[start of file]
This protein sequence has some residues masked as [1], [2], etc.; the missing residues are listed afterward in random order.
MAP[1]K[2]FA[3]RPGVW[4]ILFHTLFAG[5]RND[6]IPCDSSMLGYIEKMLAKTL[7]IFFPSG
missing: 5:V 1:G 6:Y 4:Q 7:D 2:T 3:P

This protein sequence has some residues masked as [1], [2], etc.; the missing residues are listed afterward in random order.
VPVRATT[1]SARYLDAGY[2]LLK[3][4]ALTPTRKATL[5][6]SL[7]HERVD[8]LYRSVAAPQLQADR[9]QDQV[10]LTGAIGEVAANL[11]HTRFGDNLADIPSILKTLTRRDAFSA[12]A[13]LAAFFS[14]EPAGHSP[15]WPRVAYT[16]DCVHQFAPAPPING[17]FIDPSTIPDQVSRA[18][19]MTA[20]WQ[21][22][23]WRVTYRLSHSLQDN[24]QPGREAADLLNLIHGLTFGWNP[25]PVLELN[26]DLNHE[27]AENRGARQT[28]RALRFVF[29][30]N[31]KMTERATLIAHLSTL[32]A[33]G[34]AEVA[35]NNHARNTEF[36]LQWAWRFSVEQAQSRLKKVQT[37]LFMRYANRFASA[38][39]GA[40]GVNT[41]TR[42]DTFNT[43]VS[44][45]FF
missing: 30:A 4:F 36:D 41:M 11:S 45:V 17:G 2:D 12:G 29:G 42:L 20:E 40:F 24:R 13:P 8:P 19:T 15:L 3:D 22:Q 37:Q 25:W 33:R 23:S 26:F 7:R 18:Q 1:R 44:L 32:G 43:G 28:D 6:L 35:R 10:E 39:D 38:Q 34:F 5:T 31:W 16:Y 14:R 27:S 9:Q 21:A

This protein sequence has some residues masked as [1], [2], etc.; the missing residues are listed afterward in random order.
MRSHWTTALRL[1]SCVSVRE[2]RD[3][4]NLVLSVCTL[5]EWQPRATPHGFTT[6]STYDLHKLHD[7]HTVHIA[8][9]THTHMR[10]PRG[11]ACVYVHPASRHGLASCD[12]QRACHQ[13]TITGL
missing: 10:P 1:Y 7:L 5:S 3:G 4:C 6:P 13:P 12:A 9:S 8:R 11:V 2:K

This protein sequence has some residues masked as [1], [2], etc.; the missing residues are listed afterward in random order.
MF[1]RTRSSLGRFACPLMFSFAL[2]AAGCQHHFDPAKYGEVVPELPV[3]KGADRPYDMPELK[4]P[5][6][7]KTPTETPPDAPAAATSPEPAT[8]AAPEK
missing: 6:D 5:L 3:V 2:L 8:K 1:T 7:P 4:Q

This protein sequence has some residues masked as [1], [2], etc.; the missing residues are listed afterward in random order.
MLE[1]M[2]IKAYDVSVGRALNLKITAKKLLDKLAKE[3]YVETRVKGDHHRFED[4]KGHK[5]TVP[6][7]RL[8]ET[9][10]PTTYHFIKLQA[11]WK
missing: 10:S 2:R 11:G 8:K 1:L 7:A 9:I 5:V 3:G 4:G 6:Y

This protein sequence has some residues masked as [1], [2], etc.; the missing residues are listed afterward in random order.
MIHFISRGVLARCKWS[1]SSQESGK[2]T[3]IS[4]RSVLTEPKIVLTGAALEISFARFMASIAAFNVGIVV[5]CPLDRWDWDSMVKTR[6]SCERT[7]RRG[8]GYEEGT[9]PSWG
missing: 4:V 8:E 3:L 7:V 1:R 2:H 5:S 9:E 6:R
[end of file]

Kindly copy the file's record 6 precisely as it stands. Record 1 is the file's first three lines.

This protein sequence has some residues masked as [1], [2], etc.; the missing residues are listed afterward in random order.
MIHFISRGVLARCKWS[1]SSQESGK[2]T[3]IS[4]RSVLTEPKIVLTGAALEISFARFMASIAAFNVGIVV[5]CPLDRWDWDSMVKTR[6]SCERT[7]RRG[8]GYEEGT[9]PSWG
missing: 4:V 8:E 3:L 7:V 1:R 2:H 5:S 9:E 6:R